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Q&A. Sigfox, the Twitter of the IoT

Q&A. Sigfox, the Twitter of the IoT

Sigfox is a new IoT communications company that uses a narrow-band radio network. It already connects 500,000 objects, with 7 million in the works. DirectIndustry e-magazine spoke with Thomas Nicholls, Executive VP Communications of this fast-growing company at the Mobile World Congress in Barcelona.

DirectIndustry e-magazine: What does “Sigfox” mean and what is its underlying purpose?

Thomas Nicholls: Sigfox means “clever signal.” In the world of radio, the word fox refers to a very clear signal. Sigfox is a solution for the democratization of connectivity. Until now, we had 2G, 3G, 4G, WiFi and Bluetooth. These broadband solutions are relatively expensive ways to connect objects and consume a lot of energy because you must charge batteries. That means you can’t connect everything. Sigfox concentrates on basic connectivity. Our solution enables users to send and receive short messages over long distances using narrow-band radio waves. This makes it possible to connect everything through a transceiver which uses very little energy. It’s the Twitter of connectivity.

It’s possible to send 12-byte messages 140 times a day.

DirectIndustry e-magazine: What kind of messages can be sent?

Thomas Nicholls: It’s possible to send 12-byte messages 140 times a day. We focus on optimization through use of narrow-band. There’s no point in sending more information than necessary. We’re talking about GPS coordinates, temperature or light levels. For example, a GPS position requires 9 bytes.

DirectIndustry e-magazine: Why does it use so little energy?

Thomas Nicholls: The connected object is not actively networked. It sends the message and goes into standby mode, without sollicitating the network. It’s the network that pulls in the signal. That’s why these objects have very long battery life.

DirectIndustry e-magazine: How does it work in the field?

Thomas Nicholls: We deploy the technology like Orange or AT&T. We install Sigfox antennas on building roofs. But, since we transmit a small amount of data using the longest waves, antenna distribution is less dense. We can cover Spain with 1,500 antennas, while Orange has several hundred thousand.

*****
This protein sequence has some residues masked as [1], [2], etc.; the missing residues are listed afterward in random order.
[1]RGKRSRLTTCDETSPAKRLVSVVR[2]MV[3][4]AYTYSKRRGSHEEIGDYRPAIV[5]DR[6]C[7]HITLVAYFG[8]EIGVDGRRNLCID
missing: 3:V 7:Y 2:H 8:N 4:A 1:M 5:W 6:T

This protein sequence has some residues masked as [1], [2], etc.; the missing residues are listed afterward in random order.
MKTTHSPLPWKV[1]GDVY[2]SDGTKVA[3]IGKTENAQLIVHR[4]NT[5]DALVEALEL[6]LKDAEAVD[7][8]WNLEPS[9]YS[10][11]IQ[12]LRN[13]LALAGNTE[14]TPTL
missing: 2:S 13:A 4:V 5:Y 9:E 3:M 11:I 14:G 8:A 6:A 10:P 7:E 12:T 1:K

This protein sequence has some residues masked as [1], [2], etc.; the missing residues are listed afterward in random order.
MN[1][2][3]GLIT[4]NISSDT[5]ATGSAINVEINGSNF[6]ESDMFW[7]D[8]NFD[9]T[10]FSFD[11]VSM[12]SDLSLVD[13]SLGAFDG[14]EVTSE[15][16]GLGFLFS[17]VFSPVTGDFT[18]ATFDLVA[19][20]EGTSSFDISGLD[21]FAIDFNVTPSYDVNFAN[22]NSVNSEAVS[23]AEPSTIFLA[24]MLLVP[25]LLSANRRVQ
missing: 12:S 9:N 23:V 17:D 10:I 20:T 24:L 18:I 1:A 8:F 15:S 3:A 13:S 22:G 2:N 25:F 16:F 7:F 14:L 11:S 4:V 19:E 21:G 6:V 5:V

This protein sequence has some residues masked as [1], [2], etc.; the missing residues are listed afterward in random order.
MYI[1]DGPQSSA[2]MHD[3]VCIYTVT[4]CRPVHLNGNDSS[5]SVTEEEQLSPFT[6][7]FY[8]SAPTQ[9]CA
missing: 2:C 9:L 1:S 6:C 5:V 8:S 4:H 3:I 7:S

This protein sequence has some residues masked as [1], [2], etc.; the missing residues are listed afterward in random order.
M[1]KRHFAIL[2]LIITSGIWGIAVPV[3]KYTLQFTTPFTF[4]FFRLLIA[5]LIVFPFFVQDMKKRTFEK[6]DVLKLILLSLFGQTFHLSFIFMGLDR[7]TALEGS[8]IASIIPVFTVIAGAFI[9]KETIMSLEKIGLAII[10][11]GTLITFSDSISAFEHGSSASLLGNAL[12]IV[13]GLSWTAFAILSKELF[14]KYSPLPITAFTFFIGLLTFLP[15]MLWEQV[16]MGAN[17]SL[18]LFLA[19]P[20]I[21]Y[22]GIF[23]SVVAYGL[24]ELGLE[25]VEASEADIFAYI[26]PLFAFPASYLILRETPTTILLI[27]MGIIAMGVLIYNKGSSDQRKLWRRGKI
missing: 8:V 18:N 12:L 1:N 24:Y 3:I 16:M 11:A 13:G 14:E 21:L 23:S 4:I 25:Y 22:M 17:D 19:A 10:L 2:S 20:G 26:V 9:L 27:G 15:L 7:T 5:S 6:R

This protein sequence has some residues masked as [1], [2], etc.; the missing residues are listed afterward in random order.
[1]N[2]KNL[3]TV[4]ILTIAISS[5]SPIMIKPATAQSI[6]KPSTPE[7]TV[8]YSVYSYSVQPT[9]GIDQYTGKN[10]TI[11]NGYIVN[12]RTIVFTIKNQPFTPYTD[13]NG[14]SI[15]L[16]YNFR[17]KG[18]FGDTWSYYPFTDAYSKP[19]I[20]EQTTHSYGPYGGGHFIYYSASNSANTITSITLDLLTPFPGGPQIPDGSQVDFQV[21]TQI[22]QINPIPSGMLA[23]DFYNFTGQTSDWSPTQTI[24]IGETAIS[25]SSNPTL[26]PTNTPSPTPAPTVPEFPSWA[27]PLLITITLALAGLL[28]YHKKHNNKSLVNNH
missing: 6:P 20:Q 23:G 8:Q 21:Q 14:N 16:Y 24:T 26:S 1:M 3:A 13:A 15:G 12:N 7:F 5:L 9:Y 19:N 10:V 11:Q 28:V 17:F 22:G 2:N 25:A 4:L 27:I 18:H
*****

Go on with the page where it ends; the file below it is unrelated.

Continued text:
DirectIndustry e-magazine: Who are your competitors?

Thomas Nicholls: We don’t have any. We offer a new connectivity solution based on narrow-band and small amounts of data. When we commercially started in 2012, everyone was focused on broadband. Things have changed, and today everyone realizes that it’s necessary to reduce consumption. But we’re the only available solution today.

DirectIndustry e-magazine: Is your service secure?

Thomas Nicholls: We decided to avoid analyzing client messages. For example, if a client sends a message describing a position, we don’t know it refers to a position. We promise to receive and retransmit the message without saving a history of its passage. So, there’s no point in hacking us, because we don’t save any data on anyone. One of our clients, Securitas Direct, even uses Sigfox to complement its 3G connections because Sigfox is very difficult to jam.

DirectIndustry e-magazine: Can you give us an example of how clients use your network?

Thomas Nicholls: Otio is a company specializing in building automation. They sell a plug-in device that notifies you not only in case of a power failure, but also if it detects a noise—a door opening, a window being broken, etc. We call it IoT Shazam.